How much did the script, or Malick’s creative process, change throughout the film, if it did at all?
Kao: Nope. It was very consistent throughout. The interesting thing about how he works is that the idea. Terry is telling a story with a very particular theme. So when all of us going into production we know it’s not going to change. How every moment exists can very, but it will always remain part of the theme. The characters, the relations, the story, all remains the same.
Nearly all of the film is shot in Los Angeles. Do you think it represents LA in an accurate way?
Green: I don’t think there is one right way to portray any city or place. Everything is open to interpretation. I think it portray’s one person’s experiences of Los Angeles, and it might be Terry’s but it also is more likely the protagonist’s experience based on how Terry has constructed him. As I see it, it’s represented as a place of infinite possibilities, but also infinite distractions. So it’s accurate for that character, but not necessarily for you or me.
EM: What is inherently unique about Malick’s production style?
Green: What really distinguishes Terry is that, whether you are a first-time PA to Jack Fisk, Terry’s longtime production designer, each film is a singular experience that delivers such memorable experiences, and that is by Terry and the extraordinary director that he is, and the crew he attracts, and that they approach every day and every shot with each ounce of vigor that they have. Compared to a lot of films, Terry’s productions are like watching a ballet, because you see a group of talented people work together and becoming something like a living organism that is operating so well together, and so ready to approach every day with such agility.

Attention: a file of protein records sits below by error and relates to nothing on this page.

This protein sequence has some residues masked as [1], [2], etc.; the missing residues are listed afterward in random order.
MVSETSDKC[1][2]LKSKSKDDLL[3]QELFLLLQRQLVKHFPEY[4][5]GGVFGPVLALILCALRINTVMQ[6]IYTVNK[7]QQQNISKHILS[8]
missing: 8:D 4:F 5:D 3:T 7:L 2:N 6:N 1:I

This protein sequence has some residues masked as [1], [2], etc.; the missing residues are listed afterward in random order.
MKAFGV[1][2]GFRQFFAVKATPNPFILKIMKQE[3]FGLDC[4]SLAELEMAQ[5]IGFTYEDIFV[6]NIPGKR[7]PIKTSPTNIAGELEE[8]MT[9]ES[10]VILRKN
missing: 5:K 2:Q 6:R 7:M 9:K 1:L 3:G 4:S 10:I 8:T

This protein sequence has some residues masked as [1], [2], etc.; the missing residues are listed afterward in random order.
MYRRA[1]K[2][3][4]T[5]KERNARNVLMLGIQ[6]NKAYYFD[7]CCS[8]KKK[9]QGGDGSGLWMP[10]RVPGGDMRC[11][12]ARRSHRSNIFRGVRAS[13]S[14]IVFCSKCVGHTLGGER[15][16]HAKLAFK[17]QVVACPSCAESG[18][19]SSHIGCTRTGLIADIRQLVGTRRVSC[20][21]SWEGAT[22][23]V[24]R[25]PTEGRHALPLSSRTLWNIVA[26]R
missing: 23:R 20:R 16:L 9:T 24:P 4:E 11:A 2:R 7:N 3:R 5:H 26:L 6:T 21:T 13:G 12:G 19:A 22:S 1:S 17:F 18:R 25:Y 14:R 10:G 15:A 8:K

Malick’s film are big on visuals and interpretations. What do you hope audience will take away from Knight of Cups?
Green: Like all of Terry’s films, I hope each audience will take away something different. I don’t want to invalidate other people’s experiences by saying what they should or should not be seeing. What we hope is that each person will take away something different and be able to talk about with different people.
Gonda: What’s remarkable about Terry’s film is that it’s exploring new ground. There is a devotion to modernity here. And with a lot of Terry’s films, there is an idea about searching for enchantment, and through that the audience can apply their own life stories and relate closely with the film. That is what makes Malick fundamentally different: Audiences become participants, not just spectators.
Can you talk about the symbolism and mythological archetypes that exist in the film?
Kao : I think you have to watch the film and look for the clues Terry gives us. There are quotes from The Pilgrim’s Progress, he pulls somethings from an old Persian story called the Tale of the Western Exile. There are plenty of other things in there too, and we’re listening, we’ll pick it up and it will inform our experience of the movie. Again, we try not to tell anyone what to think or feel. I don’t like to analyze them too deeply, I simply like to experience them. In a way, that’s up to you to analyze if you wish, because you’ll definitely find something. There is such a tangle of symbolism and allegory that decades from now, people will come up to us and tell us their interpretation of the film that we would never have thought of, because Terry really gives us so much to work with.
This interview has been condensed from its original form. Knight of Cups is now playing in select theaters everywhere.